A line of strong storms raced through northwestern Wisconsin Friday evening, triggering numerous weather watches and warnings. The storms left a trail of toppled trees and downed power lines, but fortunately only minor property damage.
The approaching storm led to officials evacuating the Northland Mardi Gras grounds in Ladysmith, where hundreds had already gathered fir the second night of the 4-day festival.
The preemptive decision to shut down the festival was based on 70-90 mile per hour winds being reported in neighboring Barron County, according to Ladysmith Police Chief Kevin Julien.
“I felt it would be in the best interest of the public to shut the festival down,” Juline said.
Julien cited the greatest possible danger was likely the large amount of lightning being generated by the storm and the many tall trees at Memorial Park and festival equipment on the grounds.
“It is better to err on the side of caution,” Julien said.
Ladysmith was spared from a direct hit, with winds in the city estimated at about 40-50miles per hour.
Julien praised the public for quickly heeding the evacuation warnings and clearing the grounds in an orderly manner, taking only minutes to do so. He said carnival workers took shelter in their private vehicles or in the designated shelters of the Armstrong and Beach pavilions kitchens.
According to the National Weather Service, two tornadoes embedded within a large swath of straight line winds occurred July 19 across Polk and Barron counties. While many trees were damaged across both counties, it was clear given the tree fall pattern which resulted from straight line winds and which were the result of tornadoes.
A brief EF-0 tornado caused uprooted and downed trees alongside damage to roof panels of outbuildings on a farmstead 2.9 miles northeast of the village of Turtle Lake, on Friday evening. Maximum winds were estimated to be 75 miles per hour.
An EF-1 tornado uprooted and downed trees in a concentrated path beginning 3.3 miles northwest of the village of Turtle Lake on Friday evening, ending 3 miles northeast of the village. Maximum winds were estimated to be 90 mph with a path length of 3 miles, and a max width of 1/3 mile.
EF-0 and Ef-1 tornadoes are classified as “weak” tornadoes on the Enhanced Fujita Scale used to classify tornadoes into categories based on strength.
In addition to the two tornadoes, widespread straight line winds raked across northern and eastern Polk County and most of Barron County. Most of the damage was to trees, although some light structural damage was also noted. Trees fell toward the east southeast, which is consistent with the strong west northwest wind.
Maximum wind was estimated at 90 mph given the tree damage and a measured gust of 84 mph in Cushing in Polk County. The same weather station measured a sustained 73 mph wind for 5 minutes.
The storm caused some tree damage in the southwest part of Rusk County, according to Sheriff Jeff Wallace. He said the downed trees resulted in road blockage.
Electrical service had yet to be restored to some parts of town of Rusk as of Monday morning, according to Rusk County Emergency Management Director Tom Hall.
“Trees were blocking roads, and power lines were down,” said Hall, who toured the damaged areas over the weekend. He noted significant damage along Hogback Road west of County W, north of Chetek.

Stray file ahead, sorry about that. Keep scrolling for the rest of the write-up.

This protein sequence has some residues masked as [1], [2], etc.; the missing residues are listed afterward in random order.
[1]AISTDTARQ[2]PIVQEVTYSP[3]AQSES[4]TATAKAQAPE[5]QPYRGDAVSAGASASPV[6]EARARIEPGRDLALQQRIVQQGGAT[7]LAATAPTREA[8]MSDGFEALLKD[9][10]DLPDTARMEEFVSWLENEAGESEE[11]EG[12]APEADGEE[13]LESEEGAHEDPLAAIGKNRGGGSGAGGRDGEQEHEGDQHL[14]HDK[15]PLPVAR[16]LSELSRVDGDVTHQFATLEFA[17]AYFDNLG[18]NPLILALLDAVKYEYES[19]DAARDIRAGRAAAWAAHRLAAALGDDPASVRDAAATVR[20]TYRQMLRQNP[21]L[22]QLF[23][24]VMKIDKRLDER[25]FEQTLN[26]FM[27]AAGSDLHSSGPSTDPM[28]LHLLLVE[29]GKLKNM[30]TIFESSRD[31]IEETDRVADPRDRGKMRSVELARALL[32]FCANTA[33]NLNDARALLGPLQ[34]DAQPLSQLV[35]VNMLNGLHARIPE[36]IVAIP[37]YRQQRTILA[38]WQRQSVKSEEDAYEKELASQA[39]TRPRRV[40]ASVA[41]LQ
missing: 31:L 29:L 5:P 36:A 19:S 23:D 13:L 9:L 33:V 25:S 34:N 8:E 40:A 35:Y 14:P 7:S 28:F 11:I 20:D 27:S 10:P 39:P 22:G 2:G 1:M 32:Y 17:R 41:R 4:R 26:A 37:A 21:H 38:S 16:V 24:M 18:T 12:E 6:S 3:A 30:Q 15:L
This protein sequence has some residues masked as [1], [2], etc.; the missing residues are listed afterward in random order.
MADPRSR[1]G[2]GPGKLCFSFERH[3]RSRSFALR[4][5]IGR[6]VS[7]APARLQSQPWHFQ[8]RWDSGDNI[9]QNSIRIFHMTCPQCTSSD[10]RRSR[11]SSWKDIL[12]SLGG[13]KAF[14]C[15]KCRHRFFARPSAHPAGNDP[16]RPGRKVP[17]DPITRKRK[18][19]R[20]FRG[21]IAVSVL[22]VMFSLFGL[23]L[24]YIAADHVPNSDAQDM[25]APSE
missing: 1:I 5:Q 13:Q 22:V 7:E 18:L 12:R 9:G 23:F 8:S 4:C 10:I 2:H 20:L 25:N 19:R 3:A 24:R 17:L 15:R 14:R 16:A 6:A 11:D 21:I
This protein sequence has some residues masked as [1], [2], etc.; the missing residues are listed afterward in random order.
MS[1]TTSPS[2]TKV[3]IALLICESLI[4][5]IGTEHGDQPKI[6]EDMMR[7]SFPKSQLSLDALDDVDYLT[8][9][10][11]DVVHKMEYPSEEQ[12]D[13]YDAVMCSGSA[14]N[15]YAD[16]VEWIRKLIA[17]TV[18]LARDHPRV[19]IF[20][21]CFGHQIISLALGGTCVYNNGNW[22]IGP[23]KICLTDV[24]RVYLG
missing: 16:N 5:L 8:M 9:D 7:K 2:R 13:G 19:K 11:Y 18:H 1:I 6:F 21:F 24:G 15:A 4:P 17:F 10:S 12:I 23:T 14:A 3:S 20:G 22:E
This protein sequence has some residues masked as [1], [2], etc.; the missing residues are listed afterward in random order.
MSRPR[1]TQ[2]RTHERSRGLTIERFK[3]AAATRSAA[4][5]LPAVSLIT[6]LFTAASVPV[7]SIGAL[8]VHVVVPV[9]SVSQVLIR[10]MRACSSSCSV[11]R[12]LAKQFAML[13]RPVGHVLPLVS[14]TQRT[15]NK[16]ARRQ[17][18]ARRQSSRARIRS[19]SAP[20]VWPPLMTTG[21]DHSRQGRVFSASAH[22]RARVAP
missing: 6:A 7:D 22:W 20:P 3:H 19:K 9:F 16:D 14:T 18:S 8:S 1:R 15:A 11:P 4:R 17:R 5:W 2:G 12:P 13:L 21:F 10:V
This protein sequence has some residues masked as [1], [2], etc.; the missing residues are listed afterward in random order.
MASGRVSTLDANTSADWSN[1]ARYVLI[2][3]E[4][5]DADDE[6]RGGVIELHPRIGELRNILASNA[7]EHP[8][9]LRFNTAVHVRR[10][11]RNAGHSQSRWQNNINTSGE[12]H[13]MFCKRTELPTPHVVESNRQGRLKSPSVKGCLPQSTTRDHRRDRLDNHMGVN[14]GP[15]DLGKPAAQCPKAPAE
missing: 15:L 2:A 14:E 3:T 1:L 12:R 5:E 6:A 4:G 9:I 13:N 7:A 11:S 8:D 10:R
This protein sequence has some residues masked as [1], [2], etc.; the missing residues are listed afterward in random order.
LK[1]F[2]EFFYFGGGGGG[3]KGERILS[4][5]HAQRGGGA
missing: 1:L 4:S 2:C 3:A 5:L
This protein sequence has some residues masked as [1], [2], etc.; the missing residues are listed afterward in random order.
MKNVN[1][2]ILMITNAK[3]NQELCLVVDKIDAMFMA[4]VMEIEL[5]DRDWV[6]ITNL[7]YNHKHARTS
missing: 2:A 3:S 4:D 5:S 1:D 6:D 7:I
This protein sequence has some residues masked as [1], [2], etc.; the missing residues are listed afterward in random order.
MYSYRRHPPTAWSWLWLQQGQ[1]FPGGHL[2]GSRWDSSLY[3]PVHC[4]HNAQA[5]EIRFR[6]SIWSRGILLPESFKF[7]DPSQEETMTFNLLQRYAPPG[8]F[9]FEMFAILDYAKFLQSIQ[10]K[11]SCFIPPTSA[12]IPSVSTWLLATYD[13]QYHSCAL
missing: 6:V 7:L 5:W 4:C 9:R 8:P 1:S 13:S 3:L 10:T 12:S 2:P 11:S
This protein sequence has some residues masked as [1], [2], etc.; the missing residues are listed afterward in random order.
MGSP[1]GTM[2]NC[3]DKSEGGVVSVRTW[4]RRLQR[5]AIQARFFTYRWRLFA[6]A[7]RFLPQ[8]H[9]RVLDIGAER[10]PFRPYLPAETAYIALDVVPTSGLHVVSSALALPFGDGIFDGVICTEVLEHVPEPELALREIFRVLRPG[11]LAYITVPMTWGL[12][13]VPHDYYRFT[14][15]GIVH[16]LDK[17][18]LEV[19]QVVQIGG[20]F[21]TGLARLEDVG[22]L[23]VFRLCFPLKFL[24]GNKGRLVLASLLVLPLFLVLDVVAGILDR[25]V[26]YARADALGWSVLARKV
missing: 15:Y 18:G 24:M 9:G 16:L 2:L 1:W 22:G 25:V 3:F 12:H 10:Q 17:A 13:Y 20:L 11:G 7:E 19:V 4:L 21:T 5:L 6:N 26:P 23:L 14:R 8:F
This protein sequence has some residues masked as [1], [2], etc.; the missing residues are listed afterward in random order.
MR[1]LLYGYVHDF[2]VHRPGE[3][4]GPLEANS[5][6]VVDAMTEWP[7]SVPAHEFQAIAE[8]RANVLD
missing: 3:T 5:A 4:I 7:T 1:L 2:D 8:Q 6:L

“It was impressive Friday night,” Hall said. “There were trees and power lines down to the southwest and scattered trees down everywhere else.”
“I didn’t see a lot of home damage, and no one has reported anything,” Hall said.
Hall also noted tree damage from the storm north of Hawkins.
“There was no structural damage reported,” Hall said.
Gov. Tony Evers declared a statewide State of Emergency following widespread severe storms, torrential rains, and tornadoes that impacted Wisconsin in recent days. Downed trees and power lines have caused major power outages in northern Wisconsin, road closures due to debris and damage to homes and businesses.
“I know many people, especially in northern and central Wisconsin have been impacted by the strong storms and power outages,” Evers said. “The first responders and utilities have been doing a great job, working non-stop since the storms hit. I want to make sure all state resources are available to help get the power back on and debris removed.”
The governor’s declaration directs all state agencies to provide assistance and authorizes Maj. Gen. Don Dunbar, Wisconsin’s adjutant general, to activate the National Guard to assist local authorities as needed.
The town of Ojibwa in Sawyer County declared a disaster declaration. Debris is still being cleared throughout the county. Some cabins and homes have minor damage to roofs.
The Lac Courte Oreilles Nation reported most of the downed trees over roadways have been cleared from roadways. Xcel Energy is working on power restoration.
There is a possibility some aid could be made available to Rusk County, but those funds are contingent on the estimated value of reported damage in this area, according to Hall.
“Most of what I saw Friday night and Saturday was neighbors helping neighbors,” Hall said.
The Northland Mardi Gras grounds at Memorial Park in the city were evacuated for safety, according to Ladysmith Police Chief Kevin Julien.
He also said he was not told of any significant storm-related damage in the city.